Takeaway: Lower-highs on lower-volume doesn’t confirm a renewed bull.
CEO Keith McCullough discusses the recent trend of declining equity volume on "up" market days versus increasing volume on "down" market days.
Takeaway: For whom does the bell toll? Darden's CEO Clarence Otis and his "management team."
Big news for beleaguered Darden shareholders today:
- Activist investor Starboard has reportedly won a consent to call for a special meeting of Darden Restaurants shareholders.
The company has been and remains under intense pressure from a number of activist investors over the last year.
If you've been following this shareholder saga at all, you already know that Hedgeye's Howard Penney has been leading the charge to oust Darden's wayward management and unlock shareholder value.
Clarence Otis' hot seat just got hotter...
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Takeaway: Chain stores got no lift from Easter.
ICSC - Chain Store Sales Index
The latest International Council of Shopping Centers (ICSC)-Goldman Sachs weekly index (a measure of nominal same-store or comparable-store sales excluding restaurant and vehicle demand) has just been released. It doesn’t look good. The weekly index statistically represents industry sales and is not just a sum of sales for a handful of retailers.
TAKEAWAY FROM MCGOUGH:
There’s been no lift from the Easter shift with numbers flat year-over-year. If we look at the trailing 4-week average, numbers were down 40 basis points against easy compares.
With no excuses left in the chamber, it's shaping up to be a tough earnings season for a whole host of retailers.
This latest number dovetails with our #1 Q2 Macro Theme:
- #ConsumerSlowing: The cyclical increase in consumer spending growth from the 2009 lows is under pressure. Rising food prices and a stagnating USD continue to squeeze average Americans on the margin. Given the potential for further USD depreciation and a continuation of global commodity inflation as a real macro risk, we think U.S. consumption growth will slow as it bumps up against difficult compares heading into 2Q and beyond.
Editor's Note: This is a research excerpt from Hedgeye Retail Sector Head Brian McGough. Follow McGough on Twitter @HedgeyeRetail.
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Takeaway: US Equity volumes were down -18% yesterday versus the one month average.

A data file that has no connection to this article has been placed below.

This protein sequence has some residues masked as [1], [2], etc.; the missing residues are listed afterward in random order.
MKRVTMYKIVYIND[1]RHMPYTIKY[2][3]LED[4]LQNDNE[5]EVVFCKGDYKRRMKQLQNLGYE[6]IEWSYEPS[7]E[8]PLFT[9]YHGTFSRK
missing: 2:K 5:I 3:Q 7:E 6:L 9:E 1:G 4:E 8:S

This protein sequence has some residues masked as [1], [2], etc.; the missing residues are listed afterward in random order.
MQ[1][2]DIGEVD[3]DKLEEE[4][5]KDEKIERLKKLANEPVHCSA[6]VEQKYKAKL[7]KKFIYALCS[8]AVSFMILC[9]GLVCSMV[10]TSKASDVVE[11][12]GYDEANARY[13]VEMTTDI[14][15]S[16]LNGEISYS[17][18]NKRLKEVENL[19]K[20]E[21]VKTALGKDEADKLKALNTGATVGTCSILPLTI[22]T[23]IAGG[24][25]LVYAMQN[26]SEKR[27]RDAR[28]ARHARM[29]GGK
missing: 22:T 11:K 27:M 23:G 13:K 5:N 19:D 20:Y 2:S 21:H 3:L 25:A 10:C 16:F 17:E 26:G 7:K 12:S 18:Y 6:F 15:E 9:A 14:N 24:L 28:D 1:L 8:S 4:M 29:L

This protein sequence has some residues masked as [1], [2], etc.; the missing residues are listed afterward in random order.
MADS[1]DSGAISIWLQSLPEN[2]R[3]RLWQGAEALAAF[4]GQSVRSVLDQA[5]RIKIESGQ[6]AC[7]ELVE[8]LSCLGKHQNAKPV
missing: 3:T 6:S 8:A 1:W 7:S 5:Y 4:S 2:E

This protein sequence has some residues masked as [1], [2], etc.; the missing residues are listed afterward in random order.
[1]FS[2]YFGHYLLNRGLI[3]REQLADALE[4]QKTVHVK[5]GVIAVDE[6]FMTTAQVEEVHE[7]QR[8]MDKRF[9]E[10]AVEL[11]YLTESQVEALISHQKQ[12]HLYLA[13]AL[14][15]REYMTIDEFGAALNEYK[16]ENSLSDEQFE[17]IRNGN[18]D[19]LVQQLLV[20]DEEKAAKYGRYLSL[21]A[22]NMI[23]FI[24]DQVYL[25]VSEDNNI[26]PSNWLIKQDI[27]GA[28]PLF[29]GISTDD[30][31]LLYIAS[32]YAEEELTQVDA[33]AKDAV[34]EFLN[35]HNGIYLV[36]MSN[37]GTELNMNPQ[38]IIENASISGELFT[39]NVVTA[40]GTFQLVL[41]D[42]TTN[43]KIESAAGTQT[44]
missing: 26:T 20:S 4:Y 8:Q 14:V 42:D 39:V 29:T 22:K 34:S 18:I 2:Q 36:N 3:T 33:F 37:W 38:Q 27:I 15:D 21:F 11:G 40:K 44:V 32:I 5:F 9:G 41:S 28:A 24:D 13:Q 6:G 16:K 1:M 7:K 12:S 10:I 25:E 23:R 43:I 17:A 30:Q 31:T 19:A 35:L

Goldman upgrades but trouble brews in the Caribbean
Year-to-date, NCLH has fallen 15%, compared with CCL’s -7% and RCL’s +8%. Why the underperformance despite two new ships serving the Caribbean market, the highest projected yield growth in the industry for 2014, highest % of buy ratings in the industry at 86% (including GS’s buy upgrade last night) with no sell ratings, and a bullish CEO? One can blame the Genting overhang of potential stock sales, but that would be missing the big picture. Caribbean discounting concerns are real and it’s not abating for NCLH, at least in the short-term.
Norweigan reports Q1 earnings next Monday after the bell. As we pointed out in our last cruise survey, “CRUISE PRICING SURVEY: DICEY Q2” (04/04/14), Norwegian’s Q2 guidance could miss Street expectations. We currently forecast 3% net yield growth at $0.52 EPS for Q2. Q1 should be ok (HE: 4% net yield, $0.24 EPS) since results are boosted by the introduction of Getaway in February. However, sell-side estimates go as high as 6.5% net yield growth for Q2. NCLH’s 4% FY net yield growth guidance seems aggressive. If FY 2014 EPS guidance is to be met, we think it would have to be on the cost side; otherwise, expect a guidance cut.
Our latest pricing survey, conducted on April 21st/22nd, confirms our bearish stance on NCLH (we’ll have more survey commentary in a separate note). Caribbean pricing trends worsened for the Norwegian brand in late April bringing overall pricing lower, as seen below. The Caribbean accounts for 56% of NCLH’s total capacity in 2014, up 6% points over the previous year.
We also think it’s important to clarify something mentioned often by the frustrated bulls - steady new ship premiums. For the most part, we agree but a closer look shows it is because of price discounting across all ships. We believe it is most insightful to compare Getaway and Breakaway with its peers in their respective markets –Miami and New York City. As the charts below show, the new ship premiums have been relatively consistent with lower and lower prices, although the recent Breakaway discount in Q2 is pretty ugly.
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